In 2007, Ms. Rosso chose February 5 to be “World Nutella Day” – a time when “Nutella Lovers Unite for One Day!” She built a web presence around Nutella Day that included a nutelladay.com website.

Nutelladay.com did everything a brand could hope for from a brand advocate: It encouraged people to go out and buy Nutella to use in scores of listed recipes; it created awareness of the brand and its fan-base by giving tips on how to get involved with and spread the word on World Nutella Day; and it created a strong emotional bond with the brand, giving people a place to share stories about the first time they tried the chocolate/hazelnut spread.

It is powerful stuff. Browsing through the site made me nostalgic about my Polish grandmother, who introduced me to Nutella when I visited her one summer in Bytom, a small city in the southern part of Poland, about an hour’s drive from the Czech Republic. She hoped it was close enough to the peanut butter that I ate in the U.S. Oh boy, that made me one happy 8-year-old.

Ms. Rosso’s campaign not only had a great web presence, it came from a loyal fan who dedicated some spare time to promote a product she loved.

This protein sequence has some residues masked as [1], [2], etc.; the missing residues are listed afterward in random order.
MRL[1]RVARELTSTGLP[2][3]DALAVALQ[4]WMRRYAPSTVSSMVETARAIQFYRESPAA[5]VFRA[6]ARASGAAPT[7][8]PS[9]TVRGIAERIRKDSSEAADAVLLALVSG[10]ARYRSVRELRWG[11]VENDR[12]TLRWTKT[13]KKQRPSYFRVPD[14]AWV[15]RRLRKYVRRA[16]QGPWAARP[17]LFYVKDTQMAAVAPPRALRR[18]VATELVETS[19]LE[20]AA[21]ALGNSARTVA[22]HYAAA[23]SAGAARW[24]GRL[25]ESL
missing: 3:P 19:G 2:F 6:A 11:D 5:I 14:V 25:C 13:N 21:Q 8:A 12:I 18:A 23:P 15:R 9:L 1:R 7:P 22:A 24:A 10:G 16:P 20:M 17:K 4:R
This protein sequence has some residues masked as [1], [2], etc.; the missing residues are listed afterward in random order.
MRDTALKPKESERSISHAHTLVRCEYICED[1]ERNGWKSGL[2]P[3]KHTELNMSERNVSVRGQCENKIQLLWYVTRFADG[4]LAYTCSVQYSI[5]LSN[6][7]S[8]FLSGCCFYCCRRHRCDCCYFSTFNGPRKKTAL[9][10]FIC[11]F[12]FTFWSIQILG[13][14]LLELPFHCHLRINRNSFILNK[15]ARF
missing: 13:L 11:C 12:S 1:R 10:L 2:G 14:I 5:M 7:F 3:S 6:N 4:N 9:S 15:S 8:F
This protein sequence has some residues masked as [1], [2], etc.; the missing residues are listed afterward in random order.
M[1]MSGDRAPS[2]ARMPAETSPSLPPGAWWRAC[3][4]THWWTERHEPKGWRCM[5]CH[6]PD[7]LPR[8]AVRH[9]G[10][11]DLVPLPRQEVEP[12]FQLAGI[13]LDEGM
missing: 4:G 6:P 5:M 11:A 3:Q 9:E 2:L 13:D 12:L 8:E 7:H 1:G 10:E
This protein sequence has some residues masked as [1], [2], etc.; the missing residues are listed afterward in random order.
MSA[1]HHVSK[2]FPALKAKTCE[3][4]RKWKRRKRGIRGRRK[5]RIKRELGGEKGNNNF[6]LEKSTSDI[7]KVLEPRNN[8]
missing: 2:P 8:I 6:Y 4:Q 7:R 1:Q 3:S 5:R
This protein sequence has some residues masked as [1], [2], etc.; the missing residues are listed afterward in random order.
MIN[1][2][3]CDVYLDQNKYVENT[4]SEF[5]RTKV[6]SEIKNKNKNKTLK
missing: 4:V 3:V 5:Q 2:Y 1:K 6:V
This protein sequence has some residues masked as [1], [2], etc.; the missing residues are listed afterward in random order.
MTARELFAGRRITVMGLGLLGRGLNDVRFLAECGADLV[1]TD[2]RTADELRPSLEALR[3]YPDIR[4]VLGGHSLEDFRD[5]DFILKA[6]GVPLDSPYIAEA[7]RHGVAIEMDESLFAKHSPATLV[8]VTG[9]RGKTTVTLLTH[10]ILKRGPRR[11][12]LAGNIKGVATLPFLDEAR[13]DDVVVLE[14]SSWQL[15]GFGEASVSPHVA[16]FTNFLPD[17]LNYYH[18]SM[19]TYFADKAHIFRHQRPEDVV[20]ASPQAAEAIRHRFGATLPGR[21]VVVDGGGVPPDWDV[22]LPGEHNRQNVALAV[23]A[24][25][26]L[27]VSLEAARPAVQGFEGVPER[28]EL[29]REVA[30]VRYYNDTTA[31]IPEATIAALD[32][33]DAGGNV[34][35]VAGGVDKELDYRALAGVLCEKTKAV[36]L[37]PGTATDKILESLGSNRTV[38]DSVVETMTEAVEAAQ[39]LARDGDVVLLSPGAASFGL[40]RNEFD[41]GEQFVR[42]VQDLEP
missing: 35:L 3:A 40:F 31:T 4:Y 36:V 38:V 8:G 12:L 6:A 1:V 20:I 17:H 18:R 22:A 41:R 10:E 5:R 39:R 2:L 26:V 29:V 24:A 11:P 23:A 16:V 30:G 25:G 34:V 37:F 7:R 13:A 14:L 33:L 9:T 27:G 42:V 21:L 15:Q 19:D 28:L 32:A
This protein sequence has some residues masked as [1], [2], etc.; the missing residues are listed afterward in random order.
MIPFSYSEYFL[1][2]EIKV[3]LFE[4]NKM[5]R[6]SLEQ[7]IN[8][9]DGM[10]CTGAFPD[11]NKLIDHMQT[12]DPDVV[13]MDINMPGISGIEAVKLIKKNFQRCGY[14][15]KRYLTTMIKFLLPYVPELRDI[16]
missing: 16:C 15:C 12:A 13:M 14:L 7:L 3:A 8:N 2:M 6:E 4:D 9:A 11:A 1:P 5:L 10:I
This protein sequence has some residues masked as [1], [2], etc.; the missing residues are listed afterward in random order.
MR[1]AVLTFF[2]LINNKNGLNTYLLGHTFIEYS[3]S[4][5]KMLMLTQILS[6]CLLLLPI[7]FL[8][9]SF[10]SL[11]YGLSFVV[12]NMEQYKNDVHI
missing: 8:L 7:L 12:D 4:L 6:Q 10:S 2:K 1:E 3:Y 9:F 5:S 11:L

Then, in a bizarre move, Ferrero issued a cease-and-desist letter to Ms. Rosso, who said she would comply. That sparked a public battering of Ferrero in publications such as The Huffington PostMashable, Business Insider, and Adweek. Reversing itself, Ferrero stopped legal action against Ms. Rosso and began backtracking.

Adweek reported that the brand called the incident “a routine procedure in defense of trademarks.” But it moved quickly to undo the damage it had done. The company expressed “its sincere gratitude to Sara Rosso for her passion for Nutella, which extends gratitude to all the fans of the World Nutella Day” and noted that the brand is “lucky to have a fan of Nutella so devoted and loyal as Sara Rosso.” Ms. Rosso posted the update on NutellaDay.com, and noted that Ferrero had been “gracious and supportive.”

But you know this story will become a case study in how not to pursue trademarks online. The lesson for companies to learn is that when considering a list of domain names to reclaim, marketing, trademark, and domain name experts should all be in the room together to discuss the risks and benefits based on a number of important criteria – one of which, missed in this Nutella case, is, how harmful is the content on the domain name in question?

Marketing

Apple Launches Vanity URLs for Apps

There’s no bigger stage to unveil a new offering than a Super Bowl commercial, and Apple took advantage of its prime inclusion during the telecast by unveiling a new vanity URL service, reportsTechCrunch. If you blinked, you might have missed it, but during the final seconds of the Star Trek Into Darkness trailer, the URL AppStore.com/StarTrekApp flashed across the bottom of the screen.